Calling for a coach’s job can be viewed as rude or unprofessional. After all, football is their livelihood, and demanding that a coach be fired is essentially banging the table for their unemployment, a pretty heartless thing to do.
Then again, if you preach “do your job,” you need to back it up yourself.
The firing of Matt Patricia is not a question of if, but when. It would be irresponsible of the organization to think otherwise when the product that has been delivered has been as pitiful as we have seen. Sunday’s loss to the Minnesota Vikings was among the lowest of lows for the Detroit Lions under Patricia.
It was the epitome of all of the Lions failures in recent years. Fill the defensive line with “your guys.” They cannot create pressure. Renovate the entire secondary because players are not a culture fit. They cannot cover anybody. Acquire big, bruising linebackers to fit your scheme. Watch opponents run past them. For an organization that once had promise, it is stunning how badly—and quickly—this train has derailed. And it starts with Patricia.
Or does it?
Bob Quinn is not without blame. He and Patricia are the Batman and Robin of organizational failure. Patricia was given the chess pieces to fit his vision, but it has failed miserably. Does that speak to an ill-advised ideology, or an inability to acquire proper talent? Perhaps a bit of both.
Regardless, the Lions will need change. It will not save this season, the ink is dry. Instead, a front office shakeup will be needed to save what little future optimism there is.
Today’s Question of the Day is:
When should the Lions fire Patricia?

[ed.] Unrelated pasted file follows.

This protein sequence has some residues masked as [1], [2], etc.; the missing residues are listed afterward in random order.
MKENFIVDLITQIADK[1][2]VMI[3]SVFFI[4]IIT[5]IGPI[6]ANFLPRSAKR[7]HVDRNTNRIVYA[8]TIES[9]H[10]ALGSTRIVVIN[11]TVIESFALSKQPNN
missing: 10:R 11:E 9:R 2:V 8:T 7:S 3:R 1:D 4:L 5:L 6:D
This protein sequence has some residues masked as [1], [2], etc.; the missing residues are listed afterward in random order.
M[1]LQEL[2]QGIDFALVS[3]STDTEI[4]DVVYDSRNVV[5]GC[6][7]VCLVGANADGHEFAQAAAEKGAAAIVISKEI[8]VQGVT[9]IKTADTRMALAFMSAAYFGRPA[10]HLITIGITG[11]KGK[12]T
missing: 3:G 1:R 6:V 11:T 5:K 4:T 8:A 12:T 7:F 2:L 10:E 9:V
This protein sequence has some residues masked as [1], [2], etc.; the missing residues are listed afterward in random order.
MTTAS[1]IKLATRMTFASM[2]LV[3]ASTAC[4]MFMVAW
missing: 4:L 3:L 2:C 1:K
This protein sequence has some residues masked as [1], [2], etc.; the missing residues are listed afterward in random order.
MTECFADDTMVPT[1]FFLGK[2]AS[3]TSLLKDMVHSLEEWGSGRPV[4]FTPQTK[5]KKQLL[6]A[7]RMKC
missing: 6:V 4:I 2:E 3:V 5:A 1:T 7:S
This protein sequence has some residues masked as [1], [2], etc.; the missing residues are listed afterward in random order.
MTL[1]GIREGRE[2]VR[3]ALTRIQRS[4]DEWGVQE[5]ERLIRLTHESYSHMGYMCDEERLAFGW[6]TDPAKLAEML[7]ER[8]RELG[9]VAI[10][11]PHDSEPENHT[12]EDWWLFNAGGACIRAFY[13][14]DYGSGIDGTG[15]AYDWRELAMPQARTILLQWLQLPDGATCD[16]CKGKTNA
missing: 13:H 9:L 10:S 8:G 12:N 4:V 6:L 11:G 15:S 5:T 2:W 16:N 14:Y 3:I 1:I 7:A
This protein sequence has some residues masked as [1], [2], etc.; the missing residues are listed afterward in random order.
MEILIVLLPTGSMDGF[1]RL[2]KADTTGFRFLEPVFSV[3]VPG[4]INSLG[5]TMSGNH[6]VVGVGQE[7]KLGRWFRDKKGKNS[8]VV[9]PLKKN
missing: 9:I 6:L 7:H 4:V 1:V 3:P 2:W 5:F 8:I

My answer: The popular answer will be this week. The fanbase is finished with Patricia and very little can—or will—be done on the field to change that. Off the field, his personality has worn thin. The coachspeak, the attempts to replicate the Patriots culture, the brushing off of criticism are all points of frustration. Fire Patricia, crown the young gun Brayden Coombs as the interim head coach, close out the season, and look to the future.
It is not that simple, sadly.
With hindsight, the Lions should have fired Patricia after 2018. The team has made no progress since he was hired, and you could easily argue they are worse. This is a team that is STILL getting burned by having 10 players on the field. What accomplishment can Patricia hang his hat on? A Super Bowl play for another team?
That being said, I think the proper time to fire Patricia is at the season’s end.
Midseason firings are rarely successful. The Lions will not turn the year around. Additionally, most of the head coaching candidates are on other NFL teams and will not be available for another few months. Firing Patricia now does not give the Lions an edge.
Has Coombs transformed this special teams unit? Certainly. However, that does not make him head coaching material, at least not yet. He is inexperienced, and while everyone has to start somewhere, the step up from special teams to head coach is staggering. Following in the footsteps of John Harbaugh, who went from special teams coordinator to head coach, is a tough task and a rare one at that.
The position that I think the Lions address far sooner is the general manager position. It would not surprise me if the Lions part ways with Bob Quinn, then use the coming months to assess the team’s future. Scouting general managers is a complex business, one I will not attempt to speculate on, but it is a position worth getting an early look at. Bob Quinn himself was hired while the Patriots were still in the 2015-2016 playoffs, so waiting around for the season to finish is not necessary.
Patricia’s days in Detroit seem numbered, barring a miraculous turnaround or sheer incompetence from the front office. When that happens is a different story.